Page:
Regular maintenance can help prolong the life of your heater. However maintenance isn’t always critical for heaters to perform optimally and that’s because they are designed to go on operating safely and virtually soundless for years on end. If you heater smells like rotten eggs whenever you turn it on, something could be seriously wrong. Here are a few heater odors you can’t ignore, as well as odors that are completely normal (and not a cause for concern).
Heater Smells Like Rotten Eggs
1. Rotten Egg Odor
One obvious way to tell your heater is faulty is when it starts producing an offensive spoil egg kind of smell. Most utility companies and gas providers put some odor causing compounds inside your heater’s otherwise odorless gas as an alarm system. That means if you start perceiving an offensive odor, you could have a gas leak which can turn into a fire accident. You need to act very fast once you notice this.
● First pack your valuables and move out of your home.
● After relocating, call fire service or your utility company to find out what could be wrong.
2. Overheating, Metallic Or Electrical Odors
Most of the sound, though little, coming from your furnace
is caused by the fan meant to keep it cool. If the fan starts malfunctioning, the heater will produce a pungent odor – similar to burning rubber or hot metal. So if you notice this smell, take this steps;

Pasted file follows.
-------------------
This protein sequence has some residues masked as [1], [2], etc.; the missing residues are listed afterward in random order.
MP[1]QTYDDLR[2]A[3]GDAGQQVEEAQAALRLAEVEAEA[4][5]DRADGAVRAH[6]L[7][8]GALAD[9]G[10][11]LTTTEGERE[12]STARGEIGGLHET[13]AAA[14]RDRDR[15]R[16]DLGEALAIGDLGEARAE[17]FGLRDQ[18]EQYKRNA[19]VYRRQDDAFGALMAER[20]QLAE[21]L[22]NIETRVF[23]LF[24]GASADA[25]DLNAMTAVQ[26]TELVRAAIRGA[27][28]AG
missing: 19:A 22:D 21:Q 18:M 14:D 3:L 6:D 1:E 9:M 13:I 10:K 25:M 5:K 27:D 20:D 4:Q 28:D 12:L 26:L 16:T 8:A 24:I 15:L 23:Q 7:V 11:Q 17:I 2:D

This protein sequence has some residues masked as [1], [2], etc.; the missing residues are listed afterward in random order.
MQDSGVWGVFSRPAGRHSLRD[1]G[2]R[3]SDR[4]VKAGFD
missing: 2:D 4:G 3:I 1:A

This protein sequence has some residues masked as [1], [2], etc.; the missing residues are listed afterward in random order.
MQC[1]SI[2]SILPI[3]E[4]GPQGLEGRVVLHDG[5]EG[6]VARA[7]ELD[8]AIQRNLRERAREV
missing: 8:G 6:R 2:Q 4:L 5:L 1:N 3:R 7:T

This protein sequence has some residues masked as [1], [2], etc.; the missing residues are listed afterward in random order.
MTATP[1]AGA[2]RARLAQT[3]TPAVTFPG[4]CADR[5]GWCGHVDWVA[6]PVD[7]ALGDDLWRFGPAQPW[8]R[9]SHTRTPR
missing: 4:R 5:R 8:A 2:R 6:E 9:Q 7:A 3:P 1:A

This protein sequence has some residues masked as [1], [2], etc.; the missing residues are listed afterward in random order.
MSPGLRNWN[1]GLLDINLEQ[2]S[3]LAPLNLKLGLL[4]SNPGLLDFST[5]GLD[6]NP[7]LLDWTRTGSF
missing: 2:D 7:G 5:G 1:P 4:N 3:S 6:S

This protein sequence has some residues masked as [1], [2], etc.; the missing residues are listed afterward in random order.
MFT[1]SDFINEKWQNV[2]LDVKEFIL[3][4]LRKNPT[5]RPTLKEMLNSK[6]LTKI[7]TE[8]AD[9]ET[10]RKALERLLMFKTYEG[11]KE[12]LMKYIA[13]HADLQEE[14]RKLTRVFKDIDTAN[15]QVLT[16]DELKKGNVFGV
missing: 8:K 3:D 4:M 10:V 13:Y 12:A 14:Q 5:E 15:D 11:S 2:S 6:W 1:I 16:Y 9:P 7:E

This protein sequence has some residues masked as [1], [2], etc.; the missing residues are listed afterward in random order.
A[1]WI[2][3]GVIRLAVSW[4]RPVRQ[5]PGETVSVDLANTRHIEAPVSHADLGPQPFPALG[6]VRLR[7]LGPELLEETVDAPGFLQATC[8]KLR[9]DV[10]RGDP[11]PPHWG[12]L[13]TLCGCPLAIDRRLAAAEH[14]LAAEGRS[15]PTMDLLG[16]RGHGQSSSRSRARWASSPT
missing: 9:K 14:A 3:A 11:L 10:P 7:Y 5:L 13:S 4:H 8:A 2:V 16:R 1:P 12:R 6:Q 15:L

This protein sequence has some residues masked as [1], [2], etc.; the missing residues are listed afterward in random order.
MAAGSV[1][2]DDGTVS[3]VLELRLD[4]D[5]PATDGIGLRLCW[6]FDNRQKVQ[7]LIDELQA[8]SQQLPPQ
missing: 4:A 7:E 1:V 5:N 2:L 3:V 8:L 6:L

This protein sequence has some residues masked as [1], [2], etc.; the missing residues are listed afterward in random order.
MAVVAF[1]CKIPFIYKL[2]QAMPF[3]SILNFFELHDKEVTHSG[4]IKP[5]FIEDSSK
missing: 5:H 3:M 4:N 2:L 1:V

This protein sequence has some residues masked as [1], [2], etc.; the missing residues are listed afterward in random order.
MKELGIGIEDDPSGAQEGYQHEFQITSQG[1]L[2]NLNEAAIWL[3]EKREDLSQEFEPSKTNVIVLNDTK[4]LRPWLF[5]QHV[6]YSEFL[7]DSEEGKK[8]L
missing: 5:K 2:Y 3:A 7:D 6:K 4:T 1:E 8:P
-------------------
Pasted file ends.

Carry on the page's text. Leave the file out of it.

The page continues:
● Check the heater to make sure there’s no fire, then switch off it off, and unplug it directly from the wall
● Contact HVAC to report. If it’s a minor problem, they’ll do a routine maintenance
● After they’re done, still keep an eye on your heater. Be sensitive to note if odd smells are still coming from the heater.
3. Slight Dusty Smell
Most people only turn on their heaters during winter. Which is normal – slightly cold weather can usually be endured during spring and summer. Plus you get to lower your utility bill when you only turn your furnace during winter. As a result dust often accumulates. So during the next winter, when you finally turn the heater on, it will have a slight dusty smell.
● Once the heater has been turned on, give the heater some time, the dust should get blown away within the first hour or so.
● You can change the heater’s air filter
before hand to prevent dusty air. This is probably the best thing to do for people with respiratory problems.
● Contact your HVAC if the smell continues even after the first two steps above.
Other odors to keep your nose out for include chemical smells – like at the doctor’s, that could indicate carbon monoxide leakage. Also watch out for musty smells, which signal bacterial and mildew growth, which are hazardous to the respiratory system and your overall health in general. Always be on the look out for unusual heater behavior – e.g when your heater smells like rotten eggs. And don’t hesitate to contact your local HVAC regarding even the slightest worry. At the very least, they’ll listen to you and educate you better.